By Derek Price
Driving the Kia Niro is proof that one doesn’t have to spend a lot of money or burn a lot of gas to enjoy a crossover vehicle.
After a complete redesign for 2023 that made it roomier and more stylish, the Niro retains its unique spot in the car market for people who want SUV-like styling, a practical cabin layout and outstanding fuel economy, all without breaking the bank.
The Niro is available in three eco-friendly versions.
The cheapest and likely sales champion is the Niro Hybrid, starting at $26,840, which combines a 1.6-liter engine with an electric motor and battery pack to deliver 53 mpg in the city and 54 on the highway.
For even better gas mileage, plus the possibility of driving up to 33 miles on electric power, Kia also offers a plug-in hybrid version starting at $34,290. It’s rated for the equivalent of 108 mpg, although real-world gas mileage will depend heavily on how it’s driven.
Finally, there’s the Niro EV, which dumps the gasoline engine in favor of a 64.8-kWh battery and higher price tag of $39,600. It can drive 253 miles on electric power, the federal government claims.
My tester was the plug-in hybrid version, the one that makes the most logical sense because it combines the benefits of EVs — being able to drive short distances on electric power without burning any gasoline at all — without the range limitations of a full EV.
The plug-in hybrid’s gasoline engine means it’s still usable for road trips with no charging stops required, negating the biggest drawback of EVs in America today.
Granted, the Niro still has drawbacks of its own. It’s noisier than many competitors at highway speeds, and that great gas mileage comes at the expense of pokey acceleration. It also feels unsettled over bumps and isn’t much fun to drive on curvy roads, which is one of the biggest reasons some of us like small cars in the first place.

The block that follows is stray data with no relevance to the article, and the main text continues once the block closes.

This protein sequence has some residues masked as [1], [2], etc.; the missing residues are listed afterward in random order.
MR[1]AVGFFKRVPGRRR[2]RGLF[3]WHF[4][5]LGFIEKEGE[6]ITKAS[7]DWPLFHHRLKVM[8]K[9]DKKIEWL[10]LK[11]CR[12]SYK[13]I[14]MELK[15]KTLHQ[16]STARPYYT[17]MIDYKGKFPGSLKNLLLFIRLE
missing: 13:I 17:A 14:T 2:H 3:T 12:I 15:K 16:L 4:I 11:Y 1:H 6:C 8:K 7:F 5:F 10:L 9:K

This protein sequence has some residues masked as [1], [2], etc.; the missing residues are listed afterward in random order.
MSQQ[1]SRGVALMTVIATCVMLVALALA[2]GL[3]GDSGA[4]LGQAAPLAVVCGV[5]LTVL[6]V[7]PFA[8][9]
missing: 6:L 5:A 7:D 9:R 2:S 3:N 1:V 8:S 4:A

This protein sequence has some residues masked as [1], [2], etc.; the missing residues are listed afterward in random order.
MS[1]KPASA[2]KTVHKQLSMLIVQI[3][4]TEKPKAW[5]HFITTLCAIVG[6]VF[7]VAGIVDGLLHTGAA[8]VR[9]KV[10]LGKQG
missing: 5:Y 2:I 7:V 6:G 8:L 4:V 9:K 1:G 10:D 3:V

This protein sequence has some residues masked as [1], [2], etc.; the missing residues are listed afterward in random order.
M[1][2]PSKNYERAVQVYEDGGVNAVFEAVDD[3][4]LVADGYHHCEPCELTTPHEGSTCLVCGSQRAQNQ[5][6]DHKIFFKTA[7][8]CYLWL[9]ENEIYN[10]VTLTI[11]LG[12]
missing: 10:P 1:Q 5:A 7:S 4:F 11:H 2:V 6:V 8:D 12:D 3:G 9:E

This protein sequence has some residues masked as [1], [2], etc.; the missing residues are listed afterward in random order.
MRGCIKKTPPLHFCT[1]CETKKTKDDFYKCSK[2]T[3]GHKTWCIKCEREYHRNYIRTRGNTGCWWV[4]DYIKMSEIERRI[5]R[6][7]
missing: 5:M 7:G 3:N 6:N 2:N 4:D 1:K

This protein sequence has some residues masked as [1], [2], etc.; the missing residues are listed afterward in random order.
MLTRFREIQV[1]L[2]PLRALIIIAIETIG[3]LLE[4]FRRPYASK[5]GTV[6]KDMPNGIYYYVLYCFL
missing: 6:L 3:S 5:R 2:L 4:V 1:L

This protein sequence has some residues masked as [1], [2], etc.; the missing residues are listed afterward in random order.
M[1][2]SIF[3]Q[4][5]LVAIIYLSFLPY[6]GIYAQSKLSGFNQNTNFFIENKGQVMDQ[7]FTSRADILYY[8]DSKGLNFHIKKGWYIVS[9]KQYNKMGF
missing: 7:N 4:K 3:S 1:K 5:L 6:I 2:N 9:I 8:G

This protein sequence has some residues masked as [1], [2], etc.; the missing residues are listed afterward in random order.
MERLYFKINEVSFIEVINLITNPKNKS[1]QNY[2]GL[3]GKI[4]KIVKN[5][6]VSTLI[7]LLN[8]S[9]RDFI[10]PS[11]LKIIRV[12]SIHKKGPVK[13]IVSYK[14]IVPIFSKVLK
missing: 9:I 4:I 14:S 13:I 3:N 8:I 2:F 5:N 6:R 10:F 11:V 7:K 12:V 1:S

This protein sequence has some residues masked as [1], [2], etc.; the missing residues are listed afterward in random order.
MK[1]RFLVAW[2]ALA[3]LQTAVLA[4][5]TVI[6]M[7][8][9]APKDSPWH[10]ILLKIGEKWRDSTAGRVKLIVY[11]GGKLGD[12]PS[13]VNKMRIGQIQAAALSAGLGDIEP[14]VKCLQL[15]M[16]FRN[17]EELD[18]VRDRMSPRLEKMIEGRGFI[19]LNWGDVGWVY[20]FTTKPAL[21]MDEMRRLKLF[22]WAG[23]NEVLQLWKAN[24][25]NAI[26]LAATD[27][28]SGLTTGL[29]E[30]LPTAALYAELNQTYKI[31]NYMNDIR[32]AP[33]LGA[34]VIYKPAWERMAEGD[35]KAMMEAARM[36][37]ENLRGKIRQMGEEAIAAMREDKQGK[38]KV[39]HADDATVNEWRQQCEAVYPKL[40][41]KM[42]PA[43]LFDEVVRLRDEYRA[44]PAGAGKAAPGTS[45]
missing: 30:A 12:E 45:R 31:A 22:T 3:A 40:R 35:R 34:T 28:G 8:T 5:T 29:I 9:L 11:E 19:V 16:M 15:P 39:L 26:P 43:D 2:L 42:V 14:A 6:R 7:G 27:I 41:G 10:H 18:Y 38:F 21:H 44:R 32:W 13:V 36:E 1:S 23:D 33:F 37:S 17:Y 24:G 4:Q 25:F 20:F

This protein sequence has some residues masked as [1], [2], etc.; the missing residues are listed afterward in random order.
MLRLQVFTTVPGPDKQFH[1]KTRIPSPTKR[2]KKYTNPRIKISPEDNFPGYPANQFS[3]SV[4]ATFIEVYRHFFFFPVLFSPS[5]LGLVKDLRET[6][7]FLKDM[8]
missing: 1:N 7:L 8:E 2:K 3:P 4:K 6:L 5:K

On the flip side, most buyers don’t care about those things, especially if they’re trying to get the most vehicle for the money. That’s where the Niro excels.
Every single version, including the base model priced under $27,000, comes with blind spot warning, lane keep assist and rear cross-traffic sensors.
It also feels spacious from the inside, despite being a small vehicle overall. It has more rear legroom than the bigger Honda CR-V, for example, and has a high roofline that makes the cabin seem deceptively airy.
Appearance-wise, the redesign for 2023 is a big improvement over the Niro’s previous cutesy look. Its lines carry the swagger of an SUV to contradict its hatchback-like length, and a unique structure on the back of the vehicle that can be painted in contrasting colors — something Kia calls the Aero Blade — helps it turn heads.
Its SUV presentation is all about style, though, not substance. You can’t get a Niro with all-wheel drive, for example, and it still rides close to the ground like a compact car.
As I see it, though, that’s just honesty. The Niro unpretentiously embraces its role as a a city car designed for what many of today’s buyers are trying to find: SUV looks, lots of tech and environmental consciousness, all without carrying a bloated price.
At A Glance
What was tested? 2023 Kia Niro PHEV SX Touring ($39,490). Options: Black C-pillar trim ($195), SX Touring cold weather package ($500), carpeted floor mats ($155). Price as tested (including $1,295 destination charge): $41,635
Wheelbase: 107.1 in.
Length: 174 in.
Width: 71.8 in.
Height: 60.8 in.
Powertrain: 1.6-liter four-cylinder engine plus electric motor (combined 180 hp, 195 ft. lbs.)
Transmission: Continuously variable
Fuel economy: 108 MPGe combined
Why buy it?
After a redesign for this year, the Niro offers SUV-like styling and practicality with Prius-like fuel efficiency. Its fresh look is a big improvement.